“Did you hear the King’s speech?” A question overheard yesterday, to which I immediately got confused because of my inner reference to the movie The King’s Speech with Colin Firth and Gregory Rush from 2010. No, we’re talking Charles, now King Charles III and while we’re all adjusting to the change of scene to a new lead protagonist in the British monarchy, I started thinking about the place of the voices of George VI, Elizabeth II and now Charles III in our collective experience. In film, in reality, and in other mediums.
George V, the First Royal Voice we All Heard
Although there are tiny clips of recorded history where you can barely hear bits and pieces of Queen Victoria’s voice in audio, the tapes were ancient and the sound quality was low and distorted. The first time a British monarch spoke to a broadcast audience was in April 1924 by George V at the opening of the British Empire Exhibition. It’s thought his speech encouraged the nation to go out and buy radios. Radio brought the King’s voice into people’s homes and made him more real and more impactful on a person-to-person level than any other previous King or Queen. In 1932 he began a tradition (also kept by his son, George VI, and granddaughter, Elizabeth II) of The King’s (or Queen’s) Christmas Message.
George VI, the Historical Royal We Came to Love
If you’ve seen The King’s Speech or The Crown, or Bertie and Elizabeth, you’re familiar with the fact that George VI (Queen Elizabeth’s dad) wasn’t meant to be king. That happened after his brother Edward abdicated in 1936 to marry Wallis Simpson. His plight to overcome a speech impediment was immortalized in the Oscar-winning performance of Colin Firth. (The film also won Best Picture, Best Director and Best Screenplay). Early speeches by George VI were painful for him and his listeners, but with help, he gets from a therapist, the film culminates with a speech George VI gives (with no stutter) to rally a nation heading into war with Germany.
George VI’s speeches were impassioned and forthright. Through the war and beyond his speeches rallied, fortified and heartened the UK, Commonwealth and allied countries.
Elizabeth II, an Enduring Voice through Time
The late Queen’s first publicly broadcast speech was in 1940, when as a girl of 14, she addressed children evacuated from London in the BBC’s The Children’s Hour with a sincere and sweet message of hope for a better tomorrow. In 1947, when she turned 21, the strong, high-pitched voice of a girl-turned-young woman made a solemn vow of lifelong service. You can hear the conviction, the steadfastness, and the strength in her voice as she delivers her promise. The same confidence filters through her first royal speech in 1952, when she became head of state.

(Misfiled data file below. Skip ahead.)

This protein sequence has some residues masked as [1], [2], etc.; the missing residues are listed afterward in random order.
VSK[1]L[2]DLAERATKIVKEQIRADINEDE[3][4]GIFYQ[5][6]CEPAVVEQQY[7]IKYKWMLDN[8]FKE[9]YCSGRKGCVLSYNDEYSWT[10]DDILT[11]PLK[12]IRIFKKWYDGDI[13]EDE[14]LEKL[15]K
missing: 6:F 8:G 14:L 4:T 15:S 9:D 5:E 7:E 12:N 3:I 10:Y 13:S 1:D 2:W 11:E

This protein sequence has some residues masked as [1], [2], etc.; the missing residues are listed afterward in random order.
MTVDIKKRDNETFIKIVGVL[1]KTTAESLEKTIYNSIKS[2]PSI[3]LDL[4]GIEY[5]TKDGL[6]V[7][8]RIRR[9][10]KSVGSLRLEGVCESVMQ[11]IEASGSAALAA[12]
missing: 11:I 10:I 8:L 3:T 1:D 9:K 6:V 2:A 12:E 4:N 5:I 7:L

In her portrayal of Queen Elizabeth in The Crown, Claire Foy captures the courage and resolve of the young monarch determined to keep calm and carry on despite the heartbreak of her father’s demise.
For 70 years, every Christmas, the Queen spoke to her nation and the rest of the world in her Christmas speech. In 1957, the radio speech was televised. (1957) The late queen’s enlivening messages often talked of staying together and held feelings of hope. She talked with a positive tone laced with integrity, grace, and power.
Portrayals of the Queen have been many. Helen Mirren’s performance garnered an Oscar for Best Actress in The Queen in 2006. Emma Thompson captured her majesty in a TV show Walking the Dogs. In the long-running series The Simpsons, the late queen was voiced by Eddie Izzard, Maggie Roswell and Tress MacNeille.
Charles III, Approachable and Profound
The day after the announcement of his mother’s passing, Charles made his first speech as the new monarch. Around 9 minutes long, he spoke well, giving us a first glimpse of the kind of ruler he may be. His words were sincere, you could feel the depth of emotion just under the control, and portrayal of stability. He felt open and human. The timbre of his voice is in the baritone range, but his gentled tone makes his sound very approachable and pleasing. In this speech, like in others he’s given and in interviews, he speaks purposefully and thoughtfully.
Portrayals of Charles III in the film include Josh O’Connor (seasons 1,2) and Dominic West (seasons 3,4) in The Crown, as well as Alex Jennings in The Queen.
Charles III himself has done a voice-over. An audiobook of a story he penned in 1980 and read in 1984, The Old Man of Lochnager turned into a film as well where he narrated, and Robbie Coltrane played the voice of the hermit. He also has two on-camera IMDB credits where he plays himself: in The East Enders in 2022 and in Coronation Street in 2000. In 2010, Charles narrated Harmony: A New Way of Looking at the World, and (currently) there are 251 IMDB credits where he appears as “Self” in documentaries and videos. Most recently, he appeared as one of the narrators in Lily’s Promise: Holding onto Hope Through Auschwitz and Beyond – A Story for All Generations, by Lily Ebert and Dov Forman.
As mentioned in his speech, he’ll be giving up other pursuits to focus on adopting the role he’s been groomed for all his 73 years. It’s doubtful we’ll hear more of him in film or in audiobooks, but we can assume we’ll hear him at minimum in his annual Christmas speech. It would be very much welcome if it happens more often than that.
Kim Handysides is an award-winning voice artist, and coach. Among her 20K+ narrations, you have heard her on Discovery, Netflix, and the major networks, in iMax, the White House and the Smithsonian.